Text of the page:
On balance, our export earnings forecast has been revised down – but not by an alarming amount. Our previous forecast was for commodity earnings to reach $299 billion in 2019–20 and then fall modestly. In this edition, we estimate Australia earns $293 billion in 2019–20, and forecast exports of about $263 billion in 2020–21 and $255 billion in 2021–22. To give this better context: $293 billion is still the largest resource and energy export figure in Australian history, and $263 billion is third highest. Resource and energy earnings will be almost 50 per cent higher – in real terms – than earned in 2008–09, during the GFC.

This forecast comes with significant risks: a second outbreak of COVID-19, another surge in trade tensions, or an unexpectedly slow global recovery. But on balance, it remains likely that parts of the service sector will bear the brunt of the downturn, and commodities will once again buffer the Australian economy against external headwinds.


Australia’s resource and energy export earnings set to reach a record.

  • The COVID-19 pandemic has resulted in a sharp weakening in the world economy, and consequent commodity price falls have been a function of the supply response. With supply now being cut and usage recovering, price falls for most resource commodities seem to be over.
  • Iron ore prices have recovered the losses of the first four months of 2020, as supply problems offset demand worries. Coal and base metal prices have declined as falling demand outpaces supply cuts.
  • Offsetting the impact of generally weaker prices, both higher export volumes and a lower-than-expected Australian dollar are estimated to have seen Australia’s resource and energy exports reach a record $293 billion in 2019–20. Price weakness is likely to cut export earnings over the outlook period.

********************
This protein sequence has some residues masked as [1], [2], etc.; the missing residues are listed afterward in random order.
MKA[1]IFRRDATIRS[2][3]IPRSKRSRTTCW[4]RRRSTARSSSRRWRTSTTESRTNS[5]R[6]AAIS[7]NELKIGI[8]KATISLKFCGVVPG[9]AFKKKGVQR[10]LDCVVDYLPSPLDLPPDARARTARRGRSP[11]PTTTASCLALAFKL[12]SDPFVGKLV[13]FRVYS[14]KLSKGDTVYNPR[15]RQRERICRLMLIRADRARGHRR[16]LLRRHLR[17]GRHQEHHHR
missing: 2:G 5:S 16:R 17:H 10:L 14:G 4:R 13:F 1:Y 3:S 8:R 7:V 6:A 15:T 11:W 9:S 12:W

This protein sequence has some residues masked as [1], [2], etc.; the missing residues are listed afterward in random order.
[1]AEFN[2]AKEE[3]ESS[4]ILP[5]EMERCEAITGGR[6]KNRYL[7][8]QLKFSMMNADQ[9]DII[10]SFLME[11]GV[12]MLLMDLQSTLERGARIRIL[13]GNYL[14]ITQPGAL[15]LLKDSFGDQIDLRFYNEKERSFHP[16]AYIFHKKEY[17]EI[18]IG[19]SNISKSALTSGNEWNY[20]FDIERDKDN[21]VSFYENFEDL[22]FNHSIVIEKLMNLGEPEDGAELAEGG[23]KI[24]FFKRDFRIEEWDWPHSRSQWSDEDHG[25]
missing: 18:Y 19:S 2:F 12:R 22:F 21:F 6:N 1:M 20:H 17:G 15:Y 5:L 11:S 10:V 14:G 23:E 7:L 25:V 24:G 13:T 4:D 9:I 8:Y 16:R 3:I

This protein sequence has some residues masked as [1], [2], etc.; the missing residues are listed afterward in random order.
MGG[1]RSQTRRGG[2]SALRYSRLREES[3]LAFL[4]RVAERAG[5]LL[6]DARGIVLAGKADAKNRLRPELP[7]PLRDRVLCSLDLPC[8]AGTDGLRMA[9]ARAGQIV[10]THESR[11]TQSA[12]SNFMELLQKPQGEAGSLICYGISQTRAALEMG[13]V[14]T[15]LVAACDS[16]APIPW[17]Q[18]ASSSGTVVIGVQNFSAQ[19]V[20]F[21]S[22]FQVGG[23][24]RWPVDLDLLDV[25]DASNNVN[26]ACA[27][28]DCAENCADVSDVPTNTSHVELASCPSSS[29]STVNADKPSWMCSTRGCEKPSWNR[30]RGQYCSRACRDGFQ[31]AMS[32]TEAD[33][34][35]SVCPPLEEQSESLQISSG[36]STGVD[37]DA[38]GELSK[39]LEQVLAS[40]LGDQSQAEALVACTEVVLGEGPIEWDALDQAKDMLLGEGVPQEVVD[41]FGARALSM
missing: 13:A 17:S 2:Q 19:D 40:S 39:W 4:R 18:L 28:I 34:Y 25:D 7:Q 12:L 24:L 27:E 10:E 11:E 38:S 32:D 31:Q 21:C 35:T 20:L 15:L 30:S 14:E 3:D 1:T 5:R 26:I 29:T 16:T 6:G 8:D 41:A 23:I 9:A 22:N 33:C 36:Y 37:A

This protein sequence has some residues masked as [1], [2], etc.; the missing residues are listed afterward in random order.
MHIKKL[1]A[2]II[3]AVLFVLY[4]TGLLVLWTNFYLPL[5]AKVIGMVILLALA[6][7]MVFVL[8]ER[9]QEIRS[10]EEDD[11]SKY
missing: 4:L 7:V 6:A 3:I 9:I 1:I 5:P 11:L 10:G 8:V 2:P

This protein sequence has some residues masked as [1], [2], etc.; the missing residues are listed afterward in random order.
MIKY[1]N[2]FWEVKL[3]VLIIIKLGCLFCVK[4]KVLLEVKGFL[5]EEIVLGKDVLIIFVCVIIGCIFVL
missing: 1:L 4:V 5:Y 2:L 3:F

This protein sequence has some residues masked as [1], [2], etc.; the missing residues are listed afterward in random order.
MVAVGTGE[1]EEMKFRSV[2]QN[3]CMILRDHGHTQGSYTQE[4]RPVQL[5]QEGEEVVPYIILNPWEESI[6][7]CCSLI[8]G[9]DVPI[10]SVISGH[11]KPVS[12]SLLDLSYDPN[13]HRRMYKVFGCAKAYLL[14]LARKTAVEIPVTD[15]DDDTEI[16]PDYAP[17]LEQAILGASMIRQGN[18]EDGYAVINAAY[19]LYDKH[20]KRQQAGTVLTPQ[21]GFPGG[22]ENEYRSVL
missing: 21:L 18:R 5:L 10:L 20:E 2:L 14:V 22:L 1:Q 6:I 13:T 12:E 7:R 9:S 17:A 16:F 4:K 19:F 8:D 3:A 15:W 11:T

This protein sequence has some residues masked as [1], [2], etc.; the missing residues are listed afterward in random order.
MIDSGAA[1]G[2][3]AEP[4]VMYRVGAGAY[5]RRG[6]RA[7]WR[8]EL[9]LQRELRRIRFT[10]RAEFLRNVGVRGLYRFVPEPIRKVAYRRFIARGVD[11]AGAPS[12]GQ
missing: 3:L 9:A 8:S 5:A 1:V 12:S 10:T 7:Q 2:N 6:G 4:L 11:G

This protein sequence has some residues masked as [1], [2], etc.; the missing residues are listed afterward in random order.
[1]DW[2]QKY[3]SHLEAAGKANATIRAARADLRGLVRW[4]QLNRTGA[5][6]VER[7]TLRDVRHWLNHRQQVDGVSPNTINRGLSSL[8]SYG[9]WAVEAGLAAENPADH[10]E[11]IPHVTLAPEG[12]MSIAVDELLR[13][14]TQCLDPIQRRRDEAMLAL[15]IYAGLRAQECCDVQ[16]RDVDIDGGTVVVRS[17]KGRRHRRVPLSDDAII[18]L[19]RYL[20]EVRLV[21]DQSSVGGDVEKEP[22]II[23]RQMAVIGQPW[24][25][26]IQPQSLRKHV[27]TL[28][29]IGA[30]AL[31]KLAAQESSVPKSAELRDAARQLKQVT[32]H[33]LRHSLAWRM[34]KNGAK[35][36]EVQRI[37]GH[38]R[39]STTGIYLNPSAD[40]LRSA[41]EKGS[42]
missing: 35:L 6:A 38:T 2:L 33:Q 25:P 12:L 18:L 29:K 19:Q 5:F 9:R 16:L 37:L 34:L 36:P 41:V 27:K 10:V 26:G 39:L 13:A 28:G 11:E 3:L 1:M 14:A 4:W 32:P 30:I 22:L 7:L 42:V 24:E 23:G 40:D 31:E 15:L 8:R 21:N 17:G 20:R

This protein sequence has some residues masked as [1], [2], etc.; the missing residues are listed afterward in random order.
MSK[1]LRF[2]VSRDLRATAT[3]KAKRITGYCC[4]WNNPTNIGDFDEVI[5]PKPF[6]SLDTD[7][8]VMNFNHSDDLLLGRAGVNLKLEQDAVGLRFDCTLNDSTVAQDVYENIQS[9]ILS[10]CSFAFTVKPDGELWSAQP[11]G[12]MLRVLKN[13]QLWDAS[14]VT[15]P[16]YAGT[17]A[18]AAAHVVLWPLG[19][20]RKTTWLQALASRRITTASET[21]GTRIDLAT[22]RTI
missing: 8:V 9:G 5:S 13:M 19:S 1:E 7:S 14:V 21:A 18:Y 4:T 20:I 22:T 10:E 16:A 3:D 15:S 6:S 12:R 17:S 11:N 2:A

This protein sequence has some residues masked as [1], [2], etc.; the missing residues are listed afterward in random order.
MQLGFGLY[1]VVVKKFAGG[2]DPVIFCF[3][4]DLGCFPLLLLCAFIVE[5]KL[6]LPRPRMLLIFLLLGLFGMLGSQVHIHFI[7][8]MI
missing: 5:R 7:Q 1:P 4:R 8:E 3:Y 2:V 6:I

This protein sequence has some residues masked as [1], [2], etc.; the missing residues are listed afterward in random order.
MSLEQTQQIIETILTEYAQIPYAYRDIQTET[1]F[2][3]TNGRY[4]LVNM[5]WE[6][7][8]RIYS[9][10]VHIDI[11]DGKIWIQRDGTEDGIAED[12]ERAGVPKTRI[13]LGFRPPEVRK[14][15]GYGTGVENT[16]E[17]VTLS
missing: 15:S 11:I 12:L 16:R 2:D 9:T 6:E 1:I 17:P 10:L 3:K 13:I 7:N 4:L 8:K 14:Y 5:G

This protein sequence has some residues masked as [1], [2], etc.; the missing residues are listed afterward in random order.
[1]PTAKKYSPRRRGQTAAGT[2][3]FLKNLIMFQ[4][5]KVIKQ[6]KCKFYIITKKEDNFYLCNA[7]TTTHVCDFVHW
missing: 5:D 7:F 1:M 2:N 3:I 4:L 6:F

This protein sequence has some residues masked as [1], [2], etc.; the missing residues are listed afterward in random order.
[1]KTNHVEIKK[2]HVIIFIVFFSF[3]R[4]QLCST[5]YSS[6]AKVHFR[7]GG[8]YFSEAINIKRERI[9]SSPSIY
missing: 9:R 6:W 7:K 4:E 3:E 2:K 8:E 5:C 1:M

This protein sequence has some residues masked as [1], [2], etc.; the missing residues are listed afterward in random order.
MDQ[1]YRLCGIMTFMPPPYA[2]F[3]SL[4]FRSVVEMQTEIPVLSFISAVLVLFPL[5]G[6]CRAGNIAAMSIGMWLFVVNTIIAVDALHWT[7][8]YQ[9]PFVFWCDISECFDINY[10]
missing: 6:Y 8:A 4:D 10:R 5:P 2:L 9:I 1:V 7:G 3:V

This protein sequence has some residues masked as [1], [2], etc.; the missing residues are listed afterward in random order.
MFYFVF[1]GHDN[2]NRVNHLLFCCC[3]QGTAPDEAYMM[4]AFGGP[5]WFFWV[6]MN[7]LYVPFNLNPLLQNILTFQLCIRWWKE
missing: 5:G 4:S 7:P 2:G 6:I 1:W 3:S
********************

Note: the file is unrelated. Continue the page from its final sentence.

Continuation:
Macroeconomic outlook

World economic activity is expected to decline because of the containment measures associated with COVID-19.

  • The COVID-19 pandemic is reducing global economic growth and industrial production, with the OECD expecting the greatest global impacts in the second quarter of 2020. However, the recovery is expected to be unsteady and uneven across countries.
  • The OECD expects that world economic activity will contract by 6.0 per cent in 2020, before growth of 5.2 per cent is recorded in 2021.
  • Governments have introduced containment measures to protect public health, as well as widespread stimulatory fiscal policies, and central banks have pushed down interest rates globally.


World steel markets are facing significant pressure from a range of factors.

  • World steel usage is expected to fall by 6 per cent in 2020, due to the COVID-19 pandemic and resulting economic downturn. Construction, manufacturing and other steel-intensive sectors face challenging conditions, including forced closures in some nations.
  • World steel consumption is forecast to rebound by 5.0 per cent in 2021 and 4.0 per cent in 2022, as the global economy recovers.
  • Steel output is forecast to follow a similar trend, falling by 4.0 per cent in 2020 before rising by 4.5 per cent in 2021 and 4.0 per cent in 2022.

Iron ore

Australia’s iron ore export earnings are set to exceed $100 billion in 2019–20, driven by higher prices.

  • Iron ore prices have held up through the early stages of the COVID-19 pandemic as a result of supply disruptions in Brazil and surprisingly robust demand in China.
  • In 2020, the iron ore price is forecast to average about US$79 a tonne free on board (FOB) Australia. Growing supply is expected to reduce the iron ore price to an average of US$65 a tonne by 2022.
  • Export volumes are expected to grow from an estimated 852 million tonnes in 2019–20 to 915 million tonnes by 2021–22. This reflects the commencement of several new mines in Western Australia.
  • Australia’s iron ore export values are estimated to have risen from $78 billion in 2018–19 to $103 billion in 2019–20, due to strong prices and a low Australian dollar. Export earnings are expected to drop to $81 billion by 2021–22.

Metallurgical coal

Australia’s metallurgical coal earnings to fall as COVID-19 impacts demand.